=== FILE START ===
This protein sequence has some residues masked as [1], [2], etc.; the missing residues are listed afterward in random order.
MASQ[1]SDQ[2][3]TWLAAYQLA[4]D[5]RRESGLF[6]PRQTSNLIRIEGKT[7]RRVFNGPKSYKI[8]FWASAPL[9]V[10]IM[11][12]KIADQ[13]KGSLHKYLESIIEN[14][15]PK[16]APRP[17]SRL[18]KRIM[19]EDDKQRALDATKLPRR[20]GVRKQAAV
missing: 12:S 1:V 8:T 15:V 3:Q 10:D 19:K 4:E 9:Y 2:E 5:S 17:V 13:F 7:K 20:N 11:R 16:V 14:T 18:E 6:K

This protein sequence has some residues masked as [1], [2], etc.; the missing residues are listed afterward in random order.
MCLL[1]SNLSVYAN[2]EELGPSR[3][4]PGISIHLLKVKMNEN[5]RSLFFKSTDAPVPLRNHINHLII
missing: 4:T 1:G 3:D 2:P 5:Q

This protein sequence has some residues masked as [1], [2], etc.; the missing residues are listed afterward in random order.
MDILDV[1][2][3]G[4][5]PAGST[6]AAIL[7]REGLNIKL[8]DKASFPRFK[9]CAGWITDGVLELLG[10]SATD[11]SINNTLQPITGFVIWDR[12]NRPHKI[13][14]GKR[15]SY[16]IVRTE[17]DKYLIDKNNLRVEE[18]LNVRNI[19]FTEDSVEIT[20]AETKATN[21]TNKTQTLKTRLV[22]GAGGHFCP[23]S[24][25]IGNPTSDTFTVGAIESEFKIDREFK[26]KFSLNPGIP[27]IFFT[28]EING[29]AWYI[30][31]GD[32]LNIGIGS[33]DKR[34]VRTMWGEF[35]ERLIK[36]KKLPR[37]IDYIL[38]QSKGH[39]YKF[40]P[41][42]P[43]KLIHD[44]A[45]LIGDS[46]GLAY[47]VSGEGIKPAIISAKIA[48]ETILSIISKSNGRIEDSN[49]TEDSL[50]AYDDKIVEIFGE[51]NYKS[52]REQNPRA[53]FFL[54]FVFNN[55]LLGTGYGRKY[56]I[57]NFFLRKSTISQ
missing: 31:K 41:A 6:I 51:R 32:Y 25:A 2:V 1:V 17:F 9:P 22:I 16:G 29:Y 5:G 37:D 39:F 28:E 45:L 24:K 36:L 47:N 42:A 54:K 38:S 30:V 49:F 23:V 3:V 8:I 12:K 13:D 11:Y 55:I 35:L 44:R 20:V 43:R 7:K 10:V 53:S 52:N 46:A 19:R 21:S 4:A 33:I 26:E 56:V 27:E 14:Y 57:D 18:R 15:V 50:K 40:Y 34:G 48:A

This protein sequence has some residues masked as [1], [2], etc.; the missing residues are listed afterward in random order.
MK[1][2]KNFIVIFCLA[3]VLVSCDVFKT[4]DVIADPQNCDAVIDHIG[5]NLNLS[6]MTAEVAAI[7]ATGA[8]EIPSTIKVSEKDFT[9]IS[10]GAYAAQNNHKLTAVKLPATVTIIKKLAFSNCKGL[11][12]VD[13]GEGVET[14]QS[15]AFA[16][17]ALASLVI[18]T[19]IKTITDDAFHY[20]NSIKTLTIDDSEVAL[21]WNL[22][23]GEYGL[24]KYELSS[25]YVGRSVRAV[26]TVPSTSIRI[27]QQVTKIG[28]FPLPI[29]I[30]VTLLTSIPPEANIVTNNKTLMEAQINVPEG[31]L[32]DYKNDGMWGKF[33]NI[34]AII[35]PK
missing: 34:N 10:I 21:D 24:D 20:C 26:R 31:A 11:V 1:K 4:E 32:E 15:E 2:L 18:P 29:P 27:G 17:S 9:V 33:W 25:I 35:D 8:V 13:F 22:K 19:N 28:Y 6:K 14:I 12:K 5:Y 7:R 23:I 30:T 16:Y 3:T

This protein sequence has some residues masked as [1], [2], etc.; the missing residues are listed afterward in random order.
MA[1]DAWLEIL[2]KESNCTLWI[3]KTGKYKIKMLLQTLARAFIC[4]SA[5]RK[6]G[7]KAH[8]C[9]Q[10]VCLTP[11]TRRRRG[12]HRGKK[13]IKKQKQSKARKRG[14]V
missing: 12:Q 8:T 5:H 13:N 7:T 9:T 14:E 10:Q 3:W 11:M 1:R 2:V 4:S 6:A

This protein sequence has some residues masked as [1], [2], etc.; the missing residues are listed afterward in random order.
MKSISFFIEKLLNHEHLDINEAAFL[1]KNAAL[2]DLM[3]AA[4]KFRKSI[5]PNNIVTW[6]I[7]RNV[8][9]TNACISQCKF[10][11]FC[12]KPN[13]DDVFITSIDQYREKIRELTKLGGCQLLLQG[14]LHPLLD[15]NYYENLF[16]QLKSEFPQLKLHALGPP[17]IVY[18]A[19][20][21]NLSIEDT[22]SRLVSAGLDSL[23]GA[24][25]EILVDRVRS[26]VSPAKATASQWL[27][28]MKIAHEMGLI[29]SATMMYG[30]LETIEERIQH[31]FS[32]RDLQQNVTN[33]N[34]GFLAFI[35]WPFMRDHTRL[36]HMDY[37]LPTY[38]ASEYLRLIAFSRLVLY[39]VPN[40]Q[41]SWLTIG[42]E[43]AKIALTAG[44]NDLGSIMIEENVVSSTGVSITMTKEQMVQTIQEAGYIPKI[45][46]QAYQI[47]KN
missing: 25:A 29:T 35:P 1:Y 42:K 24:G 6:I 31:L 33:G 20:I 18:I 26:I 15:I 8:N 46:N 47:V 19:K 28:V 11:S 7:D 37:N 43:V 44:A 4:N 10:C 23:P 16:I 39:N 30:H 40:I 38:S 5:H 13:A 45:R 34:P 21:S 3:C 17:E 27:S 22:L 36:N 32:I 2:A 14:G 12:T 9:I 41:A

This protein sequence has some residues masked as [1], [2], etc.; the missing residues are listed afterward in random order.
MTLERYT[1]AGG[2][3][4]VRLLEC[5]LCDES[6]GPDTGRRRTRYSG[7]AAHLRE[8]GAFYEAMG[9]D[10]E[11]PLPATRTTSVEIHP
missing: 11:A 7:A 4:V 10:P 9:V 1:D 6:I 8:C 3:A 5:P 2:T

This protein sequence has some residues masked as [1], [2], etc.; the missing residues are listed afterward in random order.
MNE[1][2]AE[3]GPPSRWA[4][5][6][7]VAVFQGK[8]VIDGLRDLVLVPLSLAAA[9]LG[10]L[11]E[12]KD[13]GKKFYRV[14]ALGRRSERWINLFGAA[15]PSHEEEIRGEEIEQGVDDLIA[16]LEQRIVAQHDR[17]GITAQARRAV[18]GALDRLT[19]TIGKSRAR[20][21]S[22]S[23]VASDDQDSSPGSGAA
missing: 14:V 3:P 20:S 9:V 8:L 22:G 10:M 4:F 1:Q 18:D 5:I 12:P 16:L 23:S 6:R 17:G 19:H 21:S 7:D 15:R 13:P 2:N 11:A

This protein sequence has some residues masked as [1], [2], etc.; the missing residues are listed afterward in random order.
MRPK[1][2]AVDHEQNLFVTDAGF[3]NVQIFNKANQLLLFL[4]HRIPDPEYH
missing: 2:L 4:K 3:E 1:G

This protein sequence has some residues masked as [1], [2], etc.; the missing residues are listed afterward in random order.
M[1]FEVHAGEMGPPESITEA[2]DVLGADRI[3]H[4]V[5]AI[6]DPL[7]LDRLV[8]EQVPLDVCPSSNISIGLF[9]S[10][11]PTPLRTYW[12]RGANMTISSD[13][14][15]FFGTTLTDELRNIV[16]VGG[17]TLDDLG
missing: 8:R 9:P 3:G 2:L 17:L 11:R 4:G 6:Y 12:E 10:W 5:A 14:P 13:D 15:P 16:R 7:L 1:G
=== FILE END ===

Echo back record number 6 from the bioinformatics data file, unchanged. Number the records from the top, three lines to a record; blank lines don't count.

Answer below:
This protein sequence has some residues masked as [1], [2], etc.; the missing residues are listed afterward in random order.
MKSISFFIEKLLNHEHLDINEAAFL[1]KNAAL[2]DLM[3]AA[4]KFRKSI[5]PNNIVTW[6]I[7]RNV[8][9]TNACISQCKF[10][11]FC[12]KPN[13]DDVFITSIDQYREKIRELTKLGGCQLLLQG[14]LHPLLD[15]NYYENLF[16]QLKSEFPQLKLHALGPP[17]IVY[18]A[19][20][21]NLSIEDT[22]SRLVSAGLDSL[23]GA[24][25]EILVDRVRS[26]VSPAKATASQWL[27][28]MKIAHEMGLI[29]SATMMYG[30]LETIEERIQH[31]FS[32]RDLQQNVTN[33]N[34]GFLAFI[35]WPFMRDHTRL[36]HMDY[37]LPTY[38]ASEYLRLIAFSRLVLY[39]VPN[40]Q[41]SWLTIG[42]E[43]AKIALTAG[44]NDLGSIMIEENVVSSTGVSITMTKEQMVQTIQEAGYIPKI[45][46]QAYQI[47]KN
missing: 25:A 29:T 35:P 1:Y 42:K 24:G 6:I 31:L 33:G 20:I 18:I 26:I 15:I 8:N 46:N 47:V 19:K 28:V 11:S 7:D 37:N 43:V 44:A 4:N 10:C 23:P 16:I 39:N 30:H 40:I 38:S 5:H 13:A 45:R 34:P 21:S 3:C 17:E 27:S 22:L 36:N 32:I 2:A 14:G 12:T 9:I 41:A